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Saturday, June 15, 2024

Editorial: Harry Potter

Tonight’s midnight release of Harry Potter and the Deathly Hallows Part 1 begins the end of our childhood. (Warning: this editorial contains spoilers.)

A majority of UC Davis students were between six and 11 years old when the tale of the boy with a lightning bolt scar was first published. Parents read the first book to us and we stayed up past midnight on July 21, 2007 – when the final book was released – to find out how the saga ended.

We’ve followed Harry Potter and his group of allies, Ron, Hermione, Hagrid, Dumbledore and a slew of others as they dueled the Dark Arts.

We remember when Sirius Black fell into the veil at the Ministry of Magic. We teared up when Snape’s Killing Curse (Avada Kedavra) struck Dumbledore in the chest. We remember when the snake-faced Voldemort was finally vanquished.

No longer can we dress up in Gryffindor scarlet and gold in anticipation of a new film and be considered normal. We will soon be that weird person when we wear our dress robes for the impending Yule Ball.

The Harry Potter series represents our childhood. He aged as we did. Much like every teenager who read the seven novels, Harry experienced losing a crush and had friends he could share anything with.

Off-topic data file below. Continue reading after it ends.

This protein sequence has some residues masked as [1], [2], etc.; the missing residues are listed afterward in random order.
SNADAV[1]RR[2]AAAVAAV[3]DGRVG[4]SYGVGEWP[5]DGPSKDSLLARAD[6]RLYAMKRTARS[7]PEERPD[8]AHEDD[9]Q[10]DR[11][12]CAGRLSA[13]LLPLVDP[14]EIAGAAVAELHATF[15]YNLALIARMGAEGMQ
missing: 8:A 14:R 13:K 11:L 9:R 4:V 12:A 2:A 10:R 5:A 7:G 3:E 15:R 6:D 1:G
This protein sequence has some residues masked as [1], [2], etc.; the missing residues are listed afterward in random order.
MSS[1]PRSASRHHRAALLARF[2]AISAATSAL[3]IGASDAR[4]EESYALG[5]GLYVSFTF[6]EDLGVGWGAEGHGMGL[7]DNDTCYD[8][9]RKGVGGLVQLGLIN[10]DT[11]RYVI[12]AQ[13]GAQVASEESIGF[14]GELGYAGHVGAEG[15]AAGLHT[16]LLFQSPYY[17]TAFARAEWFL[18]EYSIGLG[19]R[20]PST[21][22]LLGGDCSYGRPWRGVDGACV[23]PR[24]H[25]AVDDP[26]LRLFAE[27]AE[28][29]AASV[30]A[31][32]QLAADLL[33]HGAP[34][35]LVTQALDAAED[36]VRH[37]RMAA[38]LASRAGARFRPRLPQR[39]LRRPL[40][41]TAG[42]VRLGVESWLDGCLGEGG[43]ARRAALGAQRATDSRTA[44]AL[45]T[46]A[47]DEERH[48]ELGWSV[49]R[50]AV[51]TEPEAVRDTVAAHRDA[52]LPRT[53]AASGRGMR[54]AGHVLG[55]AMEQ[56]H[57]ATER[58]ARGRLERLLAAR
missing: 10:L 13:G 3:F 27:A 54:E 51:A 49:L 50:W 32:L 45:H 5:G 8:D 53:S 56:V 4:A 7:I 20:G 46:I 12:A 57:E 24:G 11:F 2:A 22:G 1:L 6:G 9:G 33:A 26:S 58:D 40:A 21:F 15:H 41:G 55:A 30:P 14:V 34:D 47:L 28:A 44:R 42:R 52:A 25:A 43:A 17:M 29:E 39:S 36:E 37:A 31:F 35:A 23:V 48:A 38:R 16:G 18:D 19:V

The first installment of the Potter finale also marks the end of a worldwide phenomenon. The first six films grossed a combined $5.5 billion, the most for any movie franchise. The seven novels comprise the most circulated book series of all time, with an estimated 400 million in circulation.

Harry Potter was so successful because it appealed to the right crowd at the right time in history. Its whimsical tales of friendship and heavy themes of death could appeal to nearly all demographics.

Once Harry’s final Expelliarmus hits He-Who-Must-Not-Be-Named at the end of The Deathly Hallows Part 2, we will officially have to grow up. We will have to tuck our brooms away into the cupboard beneath the staircase and stop chasing the Golden Snitch.

Though the series of our youth will officially end, it doesn’t mean we can’t relive it. There are books to be reread, movies to be rewatched and theme parks to be revisited.

When Harry Potter and the Order of the Phoenix, along with the help of the Half-Blood Prince, the Deathly Hallows and the Prisoner of Azkaban defeat the villain who tried to use the Sorcerer’s Stone, Chamber of Secrets and Goblet of Fire to rule the magical world, the story will be over. The legacy, however, of “the boy who lived” will go on forever.


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